It can take two to three years before a pup is mature enough to produce flowers, but it’s absolutely worth the wait as the dramatic blooms will last for weeks, maybe six months. Meanwhile, enjoy the gorgeous coloured and patterned foliage.
How to mount your bromeliads on wood
Gather your supplies
- Driftwood (or any scrap of old timber)
- Bromeliad pups
- Construction adhesive
- Caulking gun
- Spanish moss
You’ll also need
- Clean cloths
- Fishing line or garden wire
For you to know
Use driftwood or timber with natural holes or cracks you can use as anchor points.
Dust off any debris from driftwood with a cloth.
Position one large and several smaller pups in driftwood hollows or cracks in the wood.
Put adhesive cartridge in caulking gun and gently squeeze a small amount onto driftwood in desired positions, pressing base of pups into it. Wipe away excess with a cloth.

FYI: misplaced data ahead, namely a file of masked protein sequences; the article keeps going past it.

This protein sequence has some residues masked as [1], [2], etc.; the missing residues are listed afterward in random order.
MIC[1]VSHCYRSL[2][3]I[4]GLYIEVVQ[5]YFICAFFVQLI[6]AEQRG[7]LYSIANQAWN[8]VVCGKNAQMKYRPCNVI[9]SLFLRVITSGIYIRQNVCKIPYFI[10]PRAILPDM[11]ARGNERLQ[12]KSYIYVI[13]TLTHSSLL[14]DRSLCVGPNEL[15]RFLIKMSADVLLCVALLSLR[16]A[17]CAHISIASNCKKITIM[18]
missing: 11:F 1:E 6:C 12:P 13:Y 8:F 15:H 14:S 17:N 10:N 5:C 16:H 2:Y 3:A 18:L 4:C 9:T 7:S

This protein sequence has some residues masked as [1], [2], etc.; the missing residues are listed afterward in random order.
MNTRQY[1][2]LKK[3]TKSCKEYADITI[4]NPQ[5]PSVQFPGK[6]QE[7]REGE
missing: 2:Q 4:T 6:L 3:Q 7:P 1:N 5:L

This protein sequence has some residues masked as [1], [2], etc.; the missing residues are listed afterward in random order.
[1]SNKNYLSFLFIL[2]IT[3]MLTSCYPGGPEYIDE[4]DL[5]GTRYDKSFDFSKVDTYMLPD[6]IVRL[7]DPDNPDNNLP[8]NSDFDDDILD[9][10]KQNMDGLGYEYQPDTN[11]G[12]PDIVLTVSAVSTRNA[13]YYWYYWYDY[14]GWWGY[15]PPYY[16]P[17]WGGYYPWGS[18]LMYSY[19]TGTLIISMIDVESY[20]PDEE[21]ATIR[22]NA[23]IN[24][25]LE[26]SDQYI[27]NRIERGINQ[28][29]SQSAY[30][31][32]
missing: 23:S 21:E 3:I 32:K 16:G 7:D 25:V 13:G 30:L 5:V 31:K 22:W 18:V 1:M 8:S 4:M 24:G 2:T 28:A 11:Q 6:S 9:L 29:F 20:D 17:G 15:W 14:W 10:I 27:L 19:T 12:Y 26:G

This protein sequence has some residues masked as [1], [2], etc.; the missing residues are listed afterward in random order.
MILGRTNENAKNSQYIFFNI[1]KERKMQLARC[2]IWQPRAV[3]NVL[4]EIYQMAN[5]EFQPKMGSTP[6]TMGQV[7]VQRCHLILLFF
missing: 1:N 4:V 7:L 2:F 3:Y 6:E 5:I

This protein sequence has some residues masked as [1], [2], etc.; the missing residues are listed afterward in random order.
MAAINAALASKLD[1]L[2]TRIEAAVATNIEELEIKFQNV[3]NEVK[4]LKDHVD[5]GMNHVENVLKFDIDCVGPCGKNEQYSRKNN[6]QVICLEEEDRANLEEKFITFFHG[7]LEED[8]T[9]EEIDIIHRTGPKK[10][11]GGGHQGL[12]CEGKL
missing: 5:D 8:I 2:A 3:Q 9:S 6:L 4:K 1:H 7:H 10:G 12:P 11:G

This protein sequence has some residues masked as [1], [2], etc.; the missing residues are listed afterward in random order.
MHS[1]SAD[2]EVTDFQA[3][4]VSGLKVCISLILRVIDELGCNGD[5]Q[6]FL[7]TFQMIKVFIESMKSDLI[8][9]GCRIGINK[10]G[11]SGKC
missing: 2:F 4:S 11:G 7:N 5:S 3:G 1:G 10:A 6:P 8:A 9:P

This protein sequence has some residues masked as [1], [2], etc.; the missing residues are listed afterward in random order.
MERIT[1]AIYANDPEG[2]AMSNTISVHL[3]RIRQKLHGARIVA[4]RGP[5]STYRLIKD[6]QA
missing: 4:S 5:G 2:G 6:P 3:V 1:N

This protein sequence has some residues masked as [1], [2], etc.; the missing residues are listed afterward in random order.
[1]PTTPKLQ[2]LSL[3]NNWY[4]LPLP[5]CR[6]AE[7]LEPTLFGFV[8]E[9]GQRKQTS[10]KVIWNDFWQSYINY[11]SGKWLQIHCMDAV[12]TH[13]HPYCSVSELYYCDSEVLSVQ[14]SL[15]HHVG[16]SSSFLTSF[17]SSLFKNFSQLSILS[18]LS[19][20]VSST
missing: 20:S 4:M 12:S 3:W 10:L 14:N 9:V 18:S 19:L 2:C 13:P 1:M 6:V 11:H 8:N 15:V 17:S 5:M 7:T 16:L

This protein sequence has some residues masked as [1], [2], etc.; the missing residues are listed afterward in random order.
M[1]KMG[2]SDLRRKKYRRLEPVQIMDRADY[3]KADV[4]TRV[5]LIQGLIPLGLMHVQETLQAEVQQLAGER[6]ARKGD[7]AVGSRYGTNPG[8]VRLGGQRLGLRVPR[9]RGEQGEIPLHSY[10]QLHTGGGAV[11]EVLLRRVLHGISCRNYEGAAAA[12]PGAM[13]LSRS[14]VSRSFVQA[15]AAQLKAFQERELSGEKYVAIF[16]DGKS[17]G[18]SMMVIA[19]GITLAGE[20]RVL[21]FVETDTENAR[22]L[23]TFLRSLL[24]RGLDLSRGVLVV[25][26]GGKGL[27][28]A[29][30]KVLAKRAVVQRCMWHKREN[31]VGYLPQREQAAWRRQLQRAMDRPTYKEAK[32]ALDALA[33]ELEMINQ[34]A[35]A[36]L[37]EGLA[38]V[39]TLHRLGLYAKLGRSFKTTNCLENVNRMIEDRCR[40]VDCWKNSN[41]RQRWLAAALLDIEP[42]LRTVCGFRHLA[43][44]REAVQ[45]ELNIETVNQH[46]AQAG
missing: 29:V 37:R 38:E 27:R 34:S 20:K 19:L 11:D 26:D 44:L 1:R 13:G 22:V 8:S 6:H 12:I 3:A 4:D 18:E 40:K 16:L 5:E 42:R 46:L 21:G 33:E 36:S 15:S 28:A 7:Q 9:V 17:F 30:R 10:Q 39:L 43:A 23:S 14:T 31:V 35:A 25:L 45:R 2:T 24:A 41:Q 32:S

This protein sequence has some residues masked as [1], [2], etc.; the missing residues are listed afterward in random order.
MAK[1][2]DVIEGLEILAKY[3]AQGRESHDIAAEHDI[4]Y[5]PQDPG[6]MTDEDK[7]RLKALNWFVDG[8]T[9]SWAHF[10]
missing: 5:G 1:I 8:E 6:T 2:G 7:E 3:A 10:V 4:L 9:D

Hold bromeliads firm while adhesive sets – it can take up to 4 hours – by winding fishing line or garden wire around driftwood, covering base of plants at root system.
When adhesive is set, remove line or wire and drape moss around base of broms.
How to remove pups
You can remove bromeliad pups when they are one third to one half the size of the mother plant. First, remove soil around the pups you want. Then, using a sharp, clean knife, cut as close to the mother as possible, pull the pups away and mount them elsewhere. Replace soil around the mother so it can keep producing pups.
How to care for bromeliads
Most bromeliads are epiphytes, or air plants, so they don’t draw nutrients or water from the soil. Instead, this job has been taken on by the leaves, with the roots only as anchorage or a support mechanism. Put plants under, or in, trees so they can collect leaf litter and get gentle morning sun. Ensure the air around them is humid for moisture and don’t overwater as they’ll rot.
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